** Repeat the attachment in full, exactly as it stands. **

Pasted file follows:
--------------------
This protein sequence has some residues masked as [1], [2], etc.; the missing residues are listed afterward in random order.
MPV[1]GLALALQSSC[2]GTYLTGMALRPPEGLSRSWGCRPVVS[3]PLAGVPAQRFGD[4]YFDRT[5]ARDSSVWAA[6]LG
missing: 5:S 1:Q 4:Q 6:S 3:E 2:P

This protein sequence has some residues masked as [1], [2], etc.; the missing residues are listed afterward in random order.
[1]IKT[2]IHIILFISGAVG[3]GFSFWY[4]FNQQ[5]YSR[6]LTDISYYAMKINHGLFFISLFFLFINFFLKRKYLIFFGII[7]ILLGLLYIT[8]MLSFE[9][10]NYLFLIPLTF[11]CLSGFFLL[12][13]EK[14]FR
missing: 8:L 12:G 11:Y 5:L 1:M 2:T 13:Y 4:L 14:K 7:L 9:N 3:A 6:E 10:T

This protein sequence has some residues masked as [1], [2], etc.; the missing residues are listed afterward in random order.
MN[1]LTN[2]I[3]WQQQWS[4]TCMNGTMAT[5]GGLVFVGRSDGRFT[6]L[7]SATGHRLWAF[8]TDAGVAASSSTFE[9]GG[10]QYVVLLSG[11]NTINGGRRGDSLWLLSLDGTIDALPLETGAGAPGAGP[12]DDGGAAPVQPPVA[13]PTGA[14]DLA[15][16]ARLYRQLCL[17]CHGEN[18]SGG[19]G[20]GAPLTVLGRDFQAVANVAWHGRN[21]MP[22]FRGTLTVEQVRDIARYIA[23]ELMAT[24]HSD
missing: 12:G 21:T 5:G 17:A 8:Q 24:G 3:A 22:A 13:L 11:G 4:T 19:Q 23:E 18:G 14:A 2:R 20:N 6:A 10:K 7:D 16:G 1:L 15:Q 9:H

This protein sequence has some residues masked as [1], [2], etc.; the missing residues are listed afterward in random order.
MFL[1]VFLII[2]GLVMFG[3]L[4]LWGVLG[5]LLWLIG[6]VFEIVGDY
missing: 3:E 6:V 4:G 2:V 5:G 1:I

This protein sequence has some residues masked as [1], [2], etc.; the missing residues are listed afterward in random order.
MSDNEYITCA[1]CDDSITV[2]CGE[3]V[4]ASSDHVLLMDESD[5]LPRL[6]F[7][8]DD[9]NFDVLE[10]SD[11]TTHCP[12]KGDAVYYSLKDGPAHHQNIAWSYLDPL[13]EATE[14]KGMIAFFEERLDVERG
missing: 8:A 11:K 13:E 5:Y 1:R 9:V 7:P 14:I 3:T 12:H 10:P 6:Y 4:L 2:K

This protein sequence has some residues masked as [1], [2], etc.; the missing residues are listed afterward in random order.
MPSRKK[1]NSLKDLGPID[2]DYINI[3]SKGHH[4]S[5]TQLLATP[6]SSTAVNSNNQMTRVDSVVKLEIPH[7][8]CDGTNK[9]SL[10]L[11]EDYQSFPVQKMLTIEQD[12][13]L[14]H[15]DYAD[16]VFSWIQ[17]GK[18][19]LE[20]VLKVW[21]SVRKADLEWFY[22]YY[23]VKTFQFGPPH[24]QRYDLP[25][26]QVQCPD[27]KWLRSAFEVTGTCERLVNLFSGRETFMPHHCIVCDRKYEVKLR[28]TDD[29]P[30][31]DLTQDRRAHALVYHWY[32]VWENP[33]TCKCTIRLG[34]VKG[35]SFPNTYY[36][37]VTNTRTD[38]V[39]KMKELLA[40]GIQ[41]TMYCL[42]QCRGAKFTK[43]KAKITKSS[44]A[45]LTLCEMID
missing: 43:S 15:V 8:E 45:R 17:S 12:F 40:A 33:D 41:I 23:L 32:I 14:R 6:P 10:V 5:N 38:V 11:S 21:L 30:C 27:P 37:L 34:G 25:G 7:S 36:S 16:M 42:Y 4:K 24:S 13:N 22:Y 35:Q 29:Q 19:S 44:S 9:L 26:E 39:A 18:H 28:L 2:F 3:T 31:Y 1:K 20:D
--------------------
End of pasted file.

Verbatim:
This protein sequence has some residues masked as [1], [2], etc.; the missing residues are listed afterward in random order.
MPV[1]GLALALQSSC[2]GTYLTGMALRPPEGLSRSWGCRPVVS[3]PLAGVPAQRFGD[4]YFDRT[5]ARDSSVWAA[6]LG
missing: 5:S 1:Q 4:Q 6:S 3:E 2:P

This protein sequence has some residues masked as [1], [2], etc.; the missing residues are listed afterward in random order.
[1]IKT[2]IHIILFISGAVG[3]GFSFWY[4]FNQQ[5]YSR[6]LTDISYYAMKINHGLFFISLFFLFINFFLKRKYLIFFGII[7]ILLGLLYIT[8]MLSFE[9][10]NYLFLIPLTF[11]CLSGFFLL[12][13]EK[14]FR
missing: 8:L 12:G 11:Y 5:L 1:M 2:T 13:Y 4:L 14:K 7:L 9:N 3:A 6:E 10:T

This protein sequence has some residues masked as [1], [2], etc.; the missing residues are listed afterward in random order.
MN[1]LTN[2]I[3]WQQQWS[4]TCMNGTMAT[5]GGLVFVGRSDGRFT[6]L[7]SATGHRLWAF[8]TDAGVAASSSTFE[9]GG[10]QYVVLLSG[11]NTINGGRRGDSLWLLSLDGTIDALPLETGAGAPGAGP[12]DDGGAAPVQPPVA[13]PTGA[14]DLA[15][16]ARLYRQLCL[17]CHGEN[18]SGG[19]G[20]GAPLTVLGRDFQAVANVAWHGRN[21]MP[22]FRGTLTVEQVRDIARYIA[23]ELMAT[24]HSD
missing: 12:G 21:T 5:G 17:A 8:Q 24:G 3:A 22:A 13:L 11:G 4:T 19:Q 23:E 18:G 14:A 2:R 20:N 6:A 10:K 7:D 16:G 1:L 15:Q 9:H

This protein sequence has some residues masked as [1], [2], etc.; the missing residues are listed afterward in random order.
MFL[1]VFLII[2]GLVMFG[3]L[4]LWGVLG[5]LLWLIG[6]VFEIVGDY
missing: 3:E 6:V 4:G 2:V 5:G 1:I

This protein sequence has some residues masked as [1], [2], etc.; the missing residues are listed afterward in random order.
MSDNEYITCA[1]CDDSITV[2]CGE[3]V[4]ASSDHVLLMDESD[5]LPRL[6]F[7][8]DD[9]NFDVLE[10]SD[11]TTHCP[12]KGDAVYYSLKDGPAHHQNIAWSYLDPL[13]EATE[14]KGMIAFFEERLDVERG
missing: 8:A 11:K 13:E 5:Y 1:R 9:V 7:P 14:I 3:T 12:H 10:P 6:Y 4:L 2:K

This protein sequence has some residues masked as [1], [2], etc.; the missing residues are listed afterward in random order.
MPSRKK[1]NSLKDLGPID[2]DYINI[3]SKGHH[4]S[5]TQLLATP[6]SSTAVNSNNQMTRVDSVVKLEIPH[7][8]CDGTNK[9]SL[10]L[11]EDYQSFPVQKMLTIEQD[12][13]L[14]H[15]DYAD[16]VFSWIQ[17]GK[18][19]LE[20]VLKVW[21]SVRKADLEWFY[22]YY[23]VKTFQFGPPH[24]QRYDLP[25][26]QVQCPD[27]KWLRSAFEVTGTCERLVNLFSGRETFMPHHCIVCDRKYEVKLR[28]TDD[29]P[30][31]DLTQDRRAHALVYHWY[32]VWENP[33]TCKCTIRLG[34]VKG[35]SFPNTYY[36][37]VTNTRTD[38]V[39]KMKELLA[40]GIQ[41]TMYCL[42]QCRGAKFTK[43]KAKITKSS[44]A[45]LTLCEMID
missing: 43:S 15:V 8:E 45:R 17:S 12:F 40:A 33:D 41:I 23:L 32:I 14:R 6:P 10:V 5:N 38:V 11:S 21:L 30:C 27:P 37:L 34:G 25:G 7:S 36:S 16:M 42:Y 4:K 24:S 13:N 22:Y 35:Q 29:Q 19:S 44:S 9:L 26:E 39:A 18:H 28:L 2:F 3:T 31:Y 1:K 20:D